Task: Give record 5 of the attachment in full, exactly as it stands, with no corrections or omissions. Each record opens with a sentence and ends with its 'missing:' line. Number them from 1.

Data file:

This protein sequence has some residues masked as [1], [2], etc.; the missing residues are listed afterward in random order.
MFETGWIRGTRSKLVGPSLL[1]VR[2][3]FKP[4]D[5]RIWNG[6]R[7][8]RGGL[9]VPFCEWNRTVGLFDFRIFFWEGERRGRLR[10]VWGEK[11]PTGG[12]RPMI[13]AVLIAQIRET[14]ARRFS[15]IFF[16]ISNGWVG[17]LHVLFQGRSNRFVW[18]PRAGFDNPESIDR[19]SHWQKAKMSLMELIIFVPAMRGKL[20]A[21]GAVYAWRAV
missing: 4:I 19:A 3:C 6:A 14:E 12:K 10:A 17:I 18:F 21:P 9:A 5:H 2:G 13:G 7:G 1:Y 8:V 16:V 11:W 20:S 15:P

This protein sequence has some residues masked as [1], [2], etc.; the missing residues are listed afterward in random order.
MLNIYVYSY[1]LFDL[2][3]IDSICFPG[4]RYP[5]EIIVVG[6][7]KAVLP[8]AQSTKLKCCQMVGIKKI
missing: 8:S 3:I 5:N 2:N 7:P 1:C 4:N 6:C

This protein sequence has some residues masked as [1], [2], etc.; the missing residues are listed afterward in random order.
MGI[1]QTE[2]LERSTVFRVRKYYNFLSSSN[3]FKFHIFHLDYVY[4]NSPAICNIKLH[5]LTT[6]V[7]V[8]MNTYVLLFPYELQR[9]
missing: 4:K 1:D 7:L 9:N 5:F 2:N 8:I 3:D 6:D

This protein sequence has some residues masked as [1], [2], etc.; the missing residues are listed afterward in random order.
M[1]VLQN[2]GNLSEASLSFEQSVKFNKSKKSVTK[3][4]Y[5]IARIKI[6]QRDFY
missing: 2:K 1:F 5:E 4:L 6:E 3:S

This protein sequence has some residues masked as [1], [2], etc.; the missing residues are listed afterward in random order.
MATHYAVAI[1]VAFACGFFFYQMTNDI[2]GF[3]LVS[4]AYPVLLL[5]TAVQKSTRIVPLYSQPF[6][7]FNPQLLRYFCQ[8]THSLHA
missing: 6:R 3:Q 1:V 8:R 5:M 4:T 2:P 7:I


This protein sequence has some residues masked as [1], [2], etc.; the missing residues are listed afterward in random order.
MATHYAVAI[1]VAFACGFFFYQMTNDI[2]GF[3]LVS[4]AYPVLLL[5]TAVQKSTRIVPLYSQPF[6][7]FNPQLLRYFCQ[8]THSLHA
missing: 6:R 3:Q 1:V 8:R 5:M 4:T 2:P 7:I